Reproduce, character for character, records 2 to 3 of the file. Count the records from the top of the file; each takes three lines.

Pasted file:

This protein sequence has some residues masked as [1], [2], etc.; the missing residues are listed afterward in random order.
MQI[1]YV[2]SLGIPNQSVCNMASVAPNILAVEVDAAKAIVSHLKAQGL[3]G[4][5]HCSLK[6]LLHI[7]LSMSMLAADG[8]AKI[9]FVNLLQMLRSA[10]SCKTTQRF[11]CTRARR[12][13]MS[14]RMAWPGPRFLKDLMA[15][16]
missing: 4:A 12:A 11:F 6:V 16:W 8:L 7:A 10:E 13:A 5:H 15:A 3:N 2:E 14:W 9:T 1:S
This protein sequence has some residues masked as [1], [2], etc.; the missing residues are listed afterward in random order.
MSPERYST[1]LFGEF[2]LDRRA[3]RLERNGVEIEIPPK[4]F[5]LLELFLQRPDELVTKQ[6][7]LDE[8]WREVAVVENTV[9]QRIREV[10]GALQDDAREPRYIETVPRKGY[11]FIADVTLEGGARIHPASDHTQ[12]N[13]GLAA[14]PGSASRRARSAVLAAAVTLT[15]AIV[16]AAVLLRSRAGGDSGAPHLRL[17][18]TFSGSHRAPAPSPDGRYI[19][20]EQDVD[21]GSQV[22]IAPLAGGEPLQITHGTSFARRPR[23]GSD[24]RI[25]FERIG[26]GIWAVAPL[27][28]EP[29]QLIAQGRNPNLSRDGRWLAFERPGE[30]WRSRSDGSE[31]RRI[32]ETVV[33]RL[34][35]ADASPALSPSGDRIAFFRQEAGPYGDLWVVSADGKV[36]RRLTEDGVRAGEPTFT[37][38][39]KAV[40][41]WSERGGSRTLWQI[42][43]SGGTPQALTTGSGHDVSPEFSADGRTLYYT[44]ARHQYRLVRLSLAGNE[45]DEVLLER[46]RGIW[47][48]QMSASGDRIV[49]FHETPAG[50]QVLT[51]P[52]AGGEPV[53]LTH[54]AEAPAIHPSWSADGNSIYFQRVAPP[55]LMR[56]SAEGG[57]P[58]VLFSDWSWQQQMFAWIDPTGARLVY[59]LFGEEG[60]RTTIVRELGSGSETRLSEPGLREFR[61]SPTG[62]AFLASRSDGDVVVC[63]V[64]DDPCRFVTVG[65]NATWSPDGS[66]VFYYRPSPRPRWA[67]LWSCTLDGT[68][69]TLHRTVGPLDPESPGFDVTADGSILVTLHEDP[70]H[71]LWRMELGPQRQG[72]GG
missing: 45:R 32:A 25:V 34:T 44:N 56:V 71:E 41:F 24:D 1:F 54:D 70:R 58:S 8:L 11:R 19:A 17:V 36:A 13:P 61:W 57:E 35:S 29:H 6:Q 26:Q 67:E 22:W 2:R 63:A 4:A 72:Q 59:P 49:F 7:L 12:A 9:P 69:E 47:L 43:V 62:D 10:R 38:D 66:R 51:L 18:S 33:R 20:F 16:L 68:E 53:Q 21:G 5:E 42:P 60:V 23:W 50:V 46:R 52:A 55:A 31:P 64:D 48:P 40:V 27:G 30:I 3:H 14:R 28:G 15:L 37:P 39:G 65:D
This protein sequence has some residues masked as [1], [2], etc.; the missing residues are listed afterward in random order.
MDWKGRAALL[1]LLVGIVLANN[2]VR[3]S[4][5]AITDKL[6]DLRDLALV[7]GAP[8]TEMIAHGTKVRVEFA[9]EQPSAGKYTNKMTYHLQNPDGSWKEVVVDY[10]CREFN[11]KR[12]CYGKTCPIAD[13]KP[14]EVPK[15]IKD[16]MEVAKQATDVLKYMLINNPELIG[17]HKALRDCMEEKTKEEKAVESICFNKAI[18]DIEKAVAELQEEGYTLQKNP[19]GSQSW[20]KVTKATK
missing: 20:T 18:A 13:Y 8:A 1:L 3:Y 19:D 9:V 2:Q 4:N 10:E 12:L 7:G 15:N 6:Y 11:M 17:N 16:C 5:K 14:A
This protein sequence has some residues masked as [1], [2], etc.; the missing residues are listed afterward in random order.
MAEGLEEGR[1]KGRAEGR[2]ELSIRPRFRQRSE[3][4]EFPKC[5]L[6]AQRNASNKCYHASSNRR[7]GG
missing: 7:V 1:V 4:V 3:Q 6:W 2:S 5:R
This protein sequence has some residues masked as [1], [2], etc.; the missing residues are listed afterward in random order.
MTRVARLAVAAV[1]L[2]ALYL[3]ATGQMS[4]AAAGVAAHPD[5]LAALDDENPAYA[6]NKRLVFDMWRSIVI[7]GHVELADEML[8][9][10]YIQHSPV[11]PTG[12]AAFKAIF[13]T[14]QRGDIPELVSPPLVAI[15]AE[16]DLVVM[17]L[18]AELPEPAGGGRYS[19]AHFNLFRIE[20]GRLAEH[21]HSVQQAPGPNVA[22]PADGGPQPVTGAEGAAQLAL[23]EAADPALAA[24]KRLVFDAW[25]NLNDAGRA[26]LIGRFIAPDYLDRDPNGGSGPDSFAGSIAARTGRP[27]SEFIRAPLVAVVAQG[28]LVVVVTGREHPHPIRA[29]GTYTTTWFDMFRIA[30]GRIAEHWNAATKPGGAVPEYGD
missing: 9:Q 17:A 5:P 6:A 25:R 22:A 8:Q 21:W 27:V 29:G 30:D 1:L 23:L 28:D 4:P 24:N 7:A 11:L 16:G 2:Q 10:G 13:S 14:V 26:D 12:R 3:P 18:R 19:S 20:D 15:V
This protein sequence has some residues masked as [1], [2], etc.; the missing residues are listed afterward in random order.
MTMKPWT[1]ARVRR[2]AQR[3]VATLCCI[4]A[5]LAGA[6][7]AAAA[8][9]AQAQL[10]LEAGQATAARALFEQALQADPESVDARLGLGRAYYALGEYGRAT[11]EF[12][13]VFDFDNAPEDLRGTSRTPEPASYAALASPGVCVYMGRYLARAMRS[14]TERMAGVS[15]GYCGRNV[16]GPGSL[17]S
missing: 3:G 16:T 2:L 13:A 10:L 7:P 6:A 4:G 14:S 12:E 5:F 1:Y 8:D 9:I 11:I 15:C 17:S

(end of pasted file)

This protein sequence has some residues masked as [1], [2], etc.; the missing residues are listed afterward in random order.
MSPERYST[1]LFGEF[2]LDRRA[3]RLERNGVEIEIPPK[4]F[5]LLELFLQRPDELVTKQ[6][7]LDE[8]WREVAVVENTV[9]QRIREV[10]GALQDDAREPRYIETVPRKGY[11]FIADVTLEGGARIHPASDHTQ[12]N[13]GLAA[14]PGSASRRARSAVLAAAVTLT[15]AIV[16]AAVLLRSRAGGDSGAPHLRL[17][18]TFSGSHRAPAPSPDGRYI[19][20]EQDVD[21]GSQV[22]IAPLAGGEPLQITHGTSFARRPR[23]GSD[24]RI[25]FERIG[26]GIWAVAPL[27][28]EP[29]QLIAQGRNPNLSRDGRWLAFERPGE[30]WRSRSDGSE[31]RRI[32]ETVV[33]RL[34][35]ADASPALSPSGDRIAFFRQEAGPYGDLWVVSADGKV[36]RRLTEDGVRAGEPTFT[37][38][39]KAV[40][41]WSERGGSRTLWQI[42][43]SGGTPQALTTGSGHDVSPEFSADGRTLYYT[44]ARHQYRLVRLSLAGNE[45]DEVLLER[46]RGIW[47][48]QMSASGDRIV[49]FHETPAG[50]QVLT[51]P[52]AGGEPV[53]LTH[54]AEAPAIHPSWSADGNSIYFQRVAPP[55]LMR[56]SAEGG[57]P[58]VLFSDWSWQQQMFAWIDPTGARLVY[59]LFGEEG[60]RTTIVRELGSGSETRLSEPGLREFR[61]SPTG[62]AFLASRSDGDVVVC[63]V[64]DDPCRFVTVG[65]NATWSPDGS[66]VFYYRPSPRPRWA[67]LWSCTLDGT[68][69]TLHRTVGPLDPESPGFDVTADGSILVTLHEDP[70]H[71]LWRMELGPQRQG[72]GG
missing: 45:R 32:A 25:V 34:T 44:N 56:V 71:E 41:F 24:D 1:F 54:D 70:R 58:S 8:L 11:R 19:A 17:V 36:A 13:P 61:W 57:E 35:S 29:H 6:Q 26:Q 67:E 22:W 2:R 63:A 4:A 72:Q 59:P 49:F 7:L 12:A 9:P 69:E 47:L 43:V 62:D 10:R 38:D 66:R 51:L 18:S 33:R 20:F 16:L 68:E 53:Q 21:G 5:E 42:P 60:V 23:W 50:V 46:R 52:A 55:A 31:P 64:D 48:P 40:V 27:G 30:I 3:H 14:R 28:G 15:L 37:P 39:G 65:D
This protein sequence has some residues masked as [1], [2], etc.; the missing residues are listed afterward in random order.
MDWKGRAALL[1]LLVGIVLANN[2]VR[3]S[4][5]AITDKL[6]DLRDLALV[7]GAP[8]TEMIAHGTKVRVEFA[9]EQPSAGKYTNKMTYHLQNPDGSWKEVVVDY[10]CREFN[11]KR[12]CYGKTCPIAD[13]KP[14]EVPK[15]IKD[16]MEVAKQATDVLKYMLINNPELIG[17]HKALRDCMEEKTKEEKAVESICFNKAI[18]DIEKAVAELQEEGYTLQKNP[19]GSQSW[20]KVTKATK
missing: 20:T 18:A 13:Y 8:A 1:L 3:Y 19:D 9:V 2:Q 4:N 10:E 12:L 7:G 15:N 6:Y 11:M 17:N 16:C 5:K 14:A